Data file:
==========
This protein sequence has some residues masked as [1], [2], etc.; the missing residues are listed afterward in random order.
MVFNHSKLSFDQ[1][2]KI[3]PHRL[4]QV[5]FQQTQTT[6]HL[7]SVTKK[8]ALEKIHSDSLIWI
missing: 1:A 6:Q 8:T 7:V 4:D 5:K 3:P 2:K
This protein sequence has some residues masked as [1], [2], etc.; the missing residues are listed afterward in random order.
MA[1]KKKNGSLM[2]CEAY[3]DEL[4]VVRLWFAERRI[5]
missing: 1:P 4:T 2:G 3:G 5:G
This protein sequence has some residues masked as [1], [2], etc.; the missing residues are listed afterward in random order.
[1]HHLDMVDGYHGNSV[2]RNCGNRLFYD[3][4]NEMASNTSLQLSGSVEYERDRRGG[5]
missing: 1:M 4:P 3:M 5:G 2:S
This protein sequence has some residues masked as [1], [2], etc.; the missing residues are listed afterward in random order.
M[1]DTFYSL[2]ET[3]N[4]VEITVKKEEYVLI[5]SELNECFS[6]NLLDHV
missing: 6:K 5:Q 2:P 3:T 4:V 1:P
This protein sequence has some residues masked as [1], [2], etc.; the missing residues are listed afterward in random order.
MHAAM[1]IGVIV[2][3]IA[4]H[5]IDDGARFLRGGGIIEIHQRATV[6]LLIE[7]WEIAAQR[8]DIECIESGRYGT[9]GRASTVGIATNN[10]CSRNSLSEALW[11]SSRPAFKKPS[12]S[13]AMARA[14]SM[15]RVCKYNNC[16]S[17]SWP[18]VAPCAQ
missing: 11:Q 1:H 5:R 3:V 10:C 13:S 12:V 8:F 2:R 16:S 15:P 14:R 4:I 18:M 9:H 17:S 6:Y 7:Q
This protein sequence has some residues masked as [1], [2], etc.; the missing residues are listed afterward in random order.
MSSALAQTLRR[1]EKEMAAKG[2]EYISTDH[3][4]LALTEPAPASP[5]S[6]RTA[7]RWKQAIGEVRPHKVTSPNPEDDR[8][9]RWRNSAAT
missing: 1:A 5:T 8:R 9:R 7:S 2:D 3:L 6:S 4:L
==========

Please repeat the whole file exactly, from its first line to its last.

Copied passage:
This protein sequence has some residues masked as [1], [2], etc.; the missing residues are listed afterward in random order.
MVFNHSKLSFDQ[1][2]KI[3]PHRL[4]QV[5]FQQTQTT[6]HL[7]SVTKK[8]ALEKIHSDSLIWI
missing: 1:A 6:Q 8:T 7:V 4:D 5:K 3:P 2:K
This protein sequence has some residues masked as [1], [2], etc.; the missing residues are listed afterward in random order.
MA[1]KKKNGSLM[2]CEAY[3]DEL[4]VVRLWFAERRI[5]
missing: 1:P 4:T 2:G 3:G 5:G
This protein sequence has some residues masked as [1], [2], etc.; the missing residues are listed afterward in random order.
[1]HHLDMVDGYHGNSV[2]RNCGNRLFYD[3][4]NEMASNTSLQLSGSVEYERDRRGG[5]
missing: 1:M 4:P 3:M 5:G 2:S
This protein sequence has some residues masked as [1], [2], etc.; the missing residues are listed afterward in random order.
M[1]DTFYSL[2]ET[3]N[4]VEITVKKEEYVLI[5]SELNECFS[6]NLLDHV
missing: 6:K 5:Q 2:P 3:T 4:V 1:P
This protein sequence has some residues masked as [1], [2], etc.; the missing residues are listed afterward in random order.
MHAAM[1]IGVIV[2][3]IA[4]H[5]IDDGARFLRGGGIIEIHQRATV[6]LLIE[7]WEIAAQR[8]DIECIESGRYGT[9]GRASTVGIATNN[10]CSRNSLSEALW[11]SSRPAFKKPS[12]S[13]AMARA[14]SM[15]RVCKYNNC[16]S[17]SWP[18]VAPCAQ
missing: 11:Q 1:H 5:R 3:V 10:C 13:S 12:V 8:F 2:R 16:S 15:P 14:R 4:I 18:M 9:H 17:S 6:Y 7:Q
This protein sequence has some residues masked as [1], [2], etc.; the missing residues are listed afterward in random order.
MSSALAQTLRR[1]EKEMAAKG[2]EYISTDH[3][4]LALTEPAPASP[5]S[6]RTA[7]RWKQAIGEVRPHKVTSPNPEDDR[8][9]RWRNSAAT
missing: 1:A 5:T 8:R 9:R 7:S 2:D 3:L 6:S 4:L